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7 life hacks from the ‘Minds and Machines’ podcast


Minds and Machines with Andrew McAfee” features podcast interviews with some of the most respected names in technology leadership. To date, MIT Sloan’s principal research scientist and his guests have discussed heady topics such as the future of machine learning, globalism, business regulation, fake news, activist investors, and facing death.

They’ve also talked about reading, exercising, having breakfast, and eating pistachios. These topics came up when McAfee asked his guests for life hacks — general tips that help us save time, improve productivity, or remove frustration in our everyday lives. Whether it’s practical, innovative, or completely obvious, a life hack is something that makes our lives better.

Here are six life hacks from McAfee’s guests, plus one lesson that McAfee himself has learned.

Patrick Collison: Read and listen to better content

Collison, the founder of online payment processing company Stripe, uses an app called Pocket to collect articles and podcasts that he intends to check out when he has time.

“You should not read the most interesting thing that you know about at this very moment. You should read the most interesting thing that you've come across in the past week or the past month,” he said. An app such as Pocket, he added, “will significantly increase the average quality of the [information] that you consume. It's a magazine curated by somebody with implausibly similar taste as yourself.”

Alex Rodriguez: Wake up early and exercise

It comes as little surprise that Rodriguez, the former Major League Baseball All-Star and current Guest Shark on “Shark Tank,” focused his life hack on fitness: “Wake up early. Exercise.”

This life hack is more than just sage advice. Research has shown that regular aerobic exercise can improve executive function — actions such as task switching, selective attention, and short-term memory. What’s more, this research has also shown that exercise can slow cognitive decline as we age.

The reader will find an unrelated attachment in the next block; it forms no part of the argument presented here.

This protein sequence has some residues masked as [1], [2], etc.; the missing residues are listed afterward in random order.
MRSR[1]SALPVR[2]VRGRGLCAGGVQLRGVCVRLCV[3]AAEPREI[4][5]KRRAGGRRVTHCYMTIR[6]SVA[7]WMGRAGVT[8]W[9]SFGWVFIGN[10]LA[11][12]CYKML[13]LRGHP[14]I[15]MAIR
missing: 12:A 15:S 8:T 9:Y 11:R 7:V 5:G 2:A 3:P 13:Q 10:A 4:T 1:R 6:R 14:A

Susan Athey: Choose what’s important

Athey is a professor of economics at Stanford, a longtime consultant to Microsoft, and a mother of three. To excel in these roles, Athey said she has been “very relentless” about first delegating what’s not important and then not worrying about how others accomplish the tasks she has deemed not important.

What is important to Athey? “There's no substitute for spending personal time with my kids; that I don’t compromise on,” she said. “I've taken a million red eyes so I can be back for breakfast. I've turned down a lot of international travel to be with my kids. I suffer the annoyance of my colleagues by not taking people out to dinner.”

Reid Hoffman: Leave room for serendipity

Eliminating unnecessary meetings from our daily calendars is a common life hack, said Hoffman, the co-founder of LinkedIn and a venture capitalist with Greylock Partners. People often do this to work more efficiently, but Hoffman said it’s also important to “deliberately leave some room for serendipity” — to leave room for conversations that have nothing to do with the projects on our calendars.

“What you're trying to do, in fact, is not actually eliminate time and meetings from your schedule,” he said. “You're trying to get high-value time. It's like experimentation.”

James Manyika: Use your access to give others opportunity

While the racial, gender, and economic disparities in professional opportunity are systematic, every successful person can help close the gaps. James Manyika, a senior partner at McKinsey & Company and chairman and director of the McKinsey Global Institute, uses his life hack to support others.

“Any time any of us convene a meeting, make sure of the 10 people we’re going to invite that we know we need for that meeting, have two others,” he said. “Have a young person, have a poor person, have an uneducated kid, have a black kid, bring somebody. Bring a friend who doesn’t have access.”

Andrew McAfee: Never leave without a notebook and a pen

McAfee revealed in his conversation with Hoffman that, at a previous lunch meeting, McAfee had to borrow a pen so he could write down something interesting that Hoffman said. (Hoffman had several in his pocket to spare.)

“Now, leaving the house without a notebook and a pen feels about as wrong to me as driving a car without a seatbelt on,” McAfee said.

Carl Bass: Put those pistachio shells to use

The life hack from Bass, the former CEO of Autodesk, won’t help us read more articles or prioritize our time at home — but it will change the way we crack open pistachios.

“If you have to open a pistachio nut — and sometimes they're really hard to open — the best way to open the pistachio nut is to take one of the ones that's easy to open … and then use [the half shell] to open the rest of the pistachio nut,” Bass said.

Listen to full episodes of “Minds and Machines” at Andrew McAfee’s website.